NYS Comptroller: Suffolk County Under Significant Fiscal Stress
Fourteen local governments, including Suffolk County, have been designated as fiscally stressed in the latest update of State Comptroller Thomas P. DiNapoli’s Fiscal Stress Monitoring System. The update was issued in conjunction with a report highlighting the similarities among localities listed in fiscal stress.
“The increased number of municipalities in fiscal stress underscores the seriousness of the challenges facing local governments,” said DiNapoli. “By shining a light on the financial issues confronting our municipalities, we can jumpstart discussions at the state and local levels about fiscal stress so that corrective actions can be taken. There is a continued need for better long-range planning and honest conversations about how local governments operate when their regional economies, demographics and traditional revenue sources change.”
This update is a follow-up to the release of the monitoring system’s initial scores in June and provides a designation for 88 local governments that either had not filed the necessary financial information with the Comptroller’s office or were previously listed as “under review.”
Of the fiscal scores released today, the following local governments are in the highest category of fiscal stress: Rockland, Suffolk, and St. Lawrence counties, the city of Poughkeepsie, the town of Fishkill and the village of Islandia.
DiNapoli’s monitoring system evaluates local governments on 23 financial and environmental indicators. Indicators include cash-on-hand and patterns of operating deficits, together with broader demographic information like population trends and tax assessment growth. The financial indicators are used to create an overall fiscal stress score and classify whether a community is in “significant fiscal stress,” “moderate fiscal stress,” “susceptible to fiscal stress,” or “no designation.”
The communities newly designated as in “moderate fiscal stress” were: Nassau County, the town of Oyster Bay and the city of Lockport. Erie and Schenectady counties and the towns of Tuxedo, Coeymans and Parish were designated as “susceptible to fiscal stress.”
Overall, the system has identified a total of 38 communities in some level of fiscal stress. The list now includes 14 counties, 18 towns, five cities and one village.
The fiscal stress scores are based on financial information provided to DiNapoli’s office by local communities as of Aug. 30, 2013 and included only municipalities with fiscal years ending on Dec. 31, 2012. In New York, all 932 towns, 57 counties, 44 cities and 10 villages have a Dec. 31 fiscal year end – a total of 1,043 communities.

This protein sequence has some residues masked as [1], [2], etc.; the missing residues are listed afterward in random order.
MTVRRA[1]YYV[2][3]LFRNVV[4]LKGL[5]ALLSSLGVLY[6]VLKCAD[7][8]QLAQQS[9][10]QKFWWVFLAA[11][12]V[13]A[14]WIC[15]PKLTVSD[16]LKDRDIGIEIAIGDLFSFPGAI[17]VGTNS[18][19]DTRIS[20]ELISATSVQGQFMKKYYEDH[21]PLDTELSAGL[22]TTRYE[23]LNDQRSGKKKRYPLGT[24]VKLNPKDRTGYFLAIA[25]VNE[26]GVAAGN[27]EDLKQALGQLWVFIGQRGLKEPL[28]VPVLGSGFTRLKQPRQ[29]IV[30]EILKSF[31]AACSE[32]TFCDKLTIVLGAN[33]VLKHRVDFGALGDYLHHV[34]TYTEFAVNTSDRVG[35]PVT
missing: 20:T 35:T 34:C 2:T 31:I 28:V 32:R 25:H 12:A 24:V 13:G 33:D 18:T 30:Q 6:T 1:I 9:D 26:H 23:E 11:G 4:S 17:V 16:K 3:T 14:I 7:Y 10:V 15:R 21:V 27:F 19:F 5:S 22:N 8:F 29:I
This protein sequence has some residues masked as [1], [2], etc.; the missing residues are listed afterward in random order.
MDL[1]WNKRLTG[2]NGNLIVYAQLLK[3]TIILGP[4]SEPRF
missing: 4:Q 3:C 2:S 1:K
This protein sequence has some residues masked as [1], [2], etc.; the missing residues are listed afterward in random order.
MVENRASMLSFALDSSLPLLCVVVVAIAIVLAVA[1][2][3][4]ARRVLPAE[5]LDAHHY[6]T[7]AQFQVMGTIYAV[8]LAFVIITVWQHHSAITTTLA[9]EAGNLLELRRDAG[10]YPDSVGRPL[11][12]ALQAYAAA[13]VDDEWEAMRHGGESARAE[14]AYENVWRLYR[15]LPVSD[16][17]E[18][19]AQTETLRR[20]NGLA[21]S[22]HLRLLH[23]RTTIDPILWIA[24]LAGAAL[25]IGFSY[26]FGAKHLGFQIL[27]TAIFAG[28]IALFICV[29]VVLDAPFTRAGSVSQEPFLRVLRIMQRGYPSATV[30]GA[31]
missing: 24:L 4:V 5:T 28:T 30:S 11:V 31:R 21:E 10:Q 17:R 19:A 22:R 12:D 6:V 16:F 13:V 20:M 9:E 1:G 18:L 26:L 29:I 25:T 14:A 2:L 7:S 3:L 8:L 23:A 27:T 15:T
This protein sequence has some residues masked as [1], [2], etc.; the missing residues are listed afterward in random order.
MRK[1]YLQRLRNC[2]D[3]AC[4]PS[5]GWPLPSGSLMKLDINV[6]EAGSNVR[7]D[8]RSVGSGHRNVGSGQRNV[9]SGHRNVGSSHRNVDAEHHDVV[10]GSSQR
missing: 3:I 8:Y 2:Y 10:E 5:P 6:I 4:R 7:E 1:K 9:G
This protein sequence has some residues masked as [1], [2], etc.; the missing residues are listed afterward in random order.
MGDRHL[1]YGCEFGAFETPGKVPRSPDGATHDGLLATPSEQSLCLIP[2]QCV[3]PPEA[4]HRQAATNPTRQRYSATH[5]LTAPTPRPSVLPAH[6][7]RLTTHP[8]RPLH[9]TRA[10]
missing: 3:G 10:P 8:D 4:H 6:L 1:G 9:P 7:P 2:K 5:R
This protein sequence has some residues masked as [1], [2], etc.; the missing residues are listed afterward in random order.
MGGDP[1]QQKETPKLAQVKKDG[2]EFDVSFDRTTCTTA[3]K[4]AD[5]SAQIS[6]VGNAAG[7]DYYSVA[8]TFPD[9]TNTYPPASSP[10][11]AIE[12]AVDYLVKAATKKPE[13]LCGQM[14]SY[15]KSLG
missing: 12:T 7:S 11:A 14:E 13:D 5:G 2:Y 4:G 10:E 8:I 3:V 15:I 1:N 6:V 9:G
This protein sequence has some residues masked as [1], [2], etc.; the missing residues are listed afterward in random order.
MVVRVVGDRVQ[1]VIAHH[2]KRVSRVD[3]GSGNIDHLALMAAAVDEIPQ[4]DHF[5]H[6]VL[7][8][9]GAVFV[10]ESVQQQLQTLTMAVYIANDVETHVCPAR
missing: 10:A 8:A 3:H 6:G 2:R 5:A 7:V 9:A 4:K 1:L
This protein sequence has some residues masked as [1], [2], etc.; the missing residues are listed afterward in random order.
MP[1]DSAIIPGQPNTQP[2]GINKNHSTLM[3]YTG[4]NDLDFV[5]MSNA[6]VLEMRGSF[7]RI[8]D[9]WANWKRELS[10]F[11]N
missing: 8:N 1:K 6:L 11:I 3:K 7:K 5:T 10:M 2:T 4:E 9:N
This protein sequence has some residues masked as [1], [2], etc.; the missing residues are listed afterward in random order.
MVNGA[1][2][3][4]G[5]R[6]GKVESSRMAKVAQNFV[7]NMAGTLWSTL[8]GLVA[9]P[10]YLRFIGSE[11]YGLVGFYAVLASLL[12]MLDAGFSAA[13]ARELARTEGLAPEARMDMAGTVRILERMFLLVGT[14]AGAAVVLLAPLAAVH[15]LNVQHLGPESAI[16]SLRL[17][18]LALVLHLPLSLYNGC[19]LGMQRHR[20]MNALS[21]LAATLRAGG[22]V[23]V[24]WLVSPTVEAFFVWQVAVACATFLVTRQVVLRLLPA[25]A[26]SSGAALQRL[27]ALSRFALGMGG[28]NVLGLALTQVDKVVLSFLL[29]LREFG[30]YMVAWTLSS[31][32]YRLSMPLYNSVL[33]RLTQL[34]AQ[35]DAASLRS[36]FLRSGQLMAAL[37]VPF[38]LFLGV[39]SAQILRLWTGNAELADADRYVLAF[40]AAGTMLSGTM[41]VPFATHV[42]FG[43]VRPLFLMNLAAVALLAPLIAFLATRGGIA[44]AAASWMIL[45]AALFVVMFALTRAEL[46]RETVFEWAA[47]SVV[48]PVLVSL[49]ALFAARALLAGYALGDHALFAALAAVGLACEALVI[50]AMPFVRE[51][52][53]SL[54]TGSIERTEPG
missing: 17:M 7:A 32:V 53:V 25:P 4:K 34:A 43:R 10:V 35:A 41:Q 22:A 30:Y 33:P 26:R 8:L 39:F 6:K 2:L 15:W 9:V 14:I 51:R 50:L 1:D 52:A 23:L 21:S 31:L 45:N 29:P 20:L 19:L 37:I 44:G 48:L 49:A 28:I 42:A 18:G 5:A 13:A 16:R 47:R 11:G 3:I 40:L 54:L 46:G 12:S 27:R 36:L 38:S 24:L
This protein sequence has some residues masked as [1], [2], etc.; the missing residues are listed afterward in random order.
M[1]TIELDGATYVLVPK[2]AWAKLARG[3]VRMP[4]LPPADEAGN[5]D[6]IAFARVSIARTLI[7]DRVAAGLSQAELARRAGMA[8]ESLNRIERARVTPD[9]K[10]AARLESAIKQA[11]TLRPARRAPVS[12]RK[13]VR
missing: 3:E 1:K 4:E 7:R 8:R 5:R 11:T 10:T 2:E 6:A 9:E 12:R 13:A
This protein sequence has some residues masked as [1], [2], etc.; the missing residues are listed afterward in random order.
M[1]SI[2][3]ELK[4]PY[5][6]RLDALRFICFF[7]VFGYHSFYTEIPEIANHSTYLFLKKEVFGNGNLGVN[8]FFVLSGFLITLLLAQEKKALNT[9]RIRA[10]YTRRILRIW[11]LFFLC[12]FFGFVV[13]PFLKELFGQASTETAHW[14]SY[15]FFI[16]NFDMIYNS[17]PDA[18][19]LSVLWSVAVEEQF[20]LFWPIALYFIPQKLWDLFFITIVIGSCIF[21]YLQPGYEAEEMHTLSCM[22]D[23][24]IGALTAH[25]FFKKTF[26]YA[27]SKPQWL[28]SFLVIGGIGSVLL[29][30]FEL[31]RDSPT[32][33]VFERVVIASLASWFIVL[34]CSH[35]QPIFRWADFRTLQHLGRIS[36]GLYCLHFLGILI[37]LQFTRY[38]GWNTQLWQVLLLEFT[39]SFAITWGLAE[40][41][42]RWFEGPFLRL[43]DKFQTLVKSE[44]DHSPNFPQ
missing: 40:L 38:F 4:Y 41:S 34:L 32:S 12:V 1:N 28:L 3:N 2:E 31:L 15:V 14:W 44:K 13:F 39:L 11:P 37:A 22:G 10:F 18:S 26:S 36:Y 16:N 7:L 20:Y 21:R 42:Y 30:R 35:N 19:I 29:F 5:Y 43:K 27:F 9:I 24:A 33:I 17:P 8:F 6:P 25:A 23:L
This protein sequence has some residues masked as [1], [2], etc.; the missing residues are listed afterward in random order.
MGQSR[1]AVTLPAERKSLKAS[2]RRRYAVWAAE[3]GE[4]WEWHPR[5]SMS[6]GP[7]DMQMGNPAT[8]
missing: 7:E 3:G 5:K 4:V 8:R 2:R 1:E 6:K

Of these local governments, 54 municipalities still have yet to submit necessary financial information to the Comptroller’s office and are designated as “have not filed.” There are 948 communities that have been classified as “no designation.” DiNapoli also said three communities remain “under review” and continue to have their information vetted.
According to a report issued today as part of the fiscal monitoring system update, nearly 25 percent of all counties and 11 percent of cities were fiscally stressed compared to only 2 percent of towns.
DiNapoli said that all localities found to be in fiscal stress share a number of common characteristics. This includes low fund balance, a continued pattern of operating deficits and inadequate cash on hand to pay their bills.
- More than a third of fiscally stressed communities regularly issue short-term debt to fund operations;
- The median county had enough cash on hand to cover only 1.5 months worth of expenses while the median stressed county did not have enough to cover even one month’s worth of expenses; and
- The median city had an unassigned fund balance of 7.9 percent of expenditures while the median stressed city had a negative unassigned fund balance.
The report also noted that fiscally stressed municipalities are also confronting significant environmental challenges including increasing poverty, decreased state and federal funding, loss of jobs, declining property values and population loss.
Later this year, DiNapoli’s office will release a separate scoring list for school districts and those cities and villages whose fiscal years end at various periods throughout the year.
For the complete list of fiscal stress scores, click here.
For a copy of the report click here.
For quick facts on DiNapoli’s Fiscal Monitoring System, click here.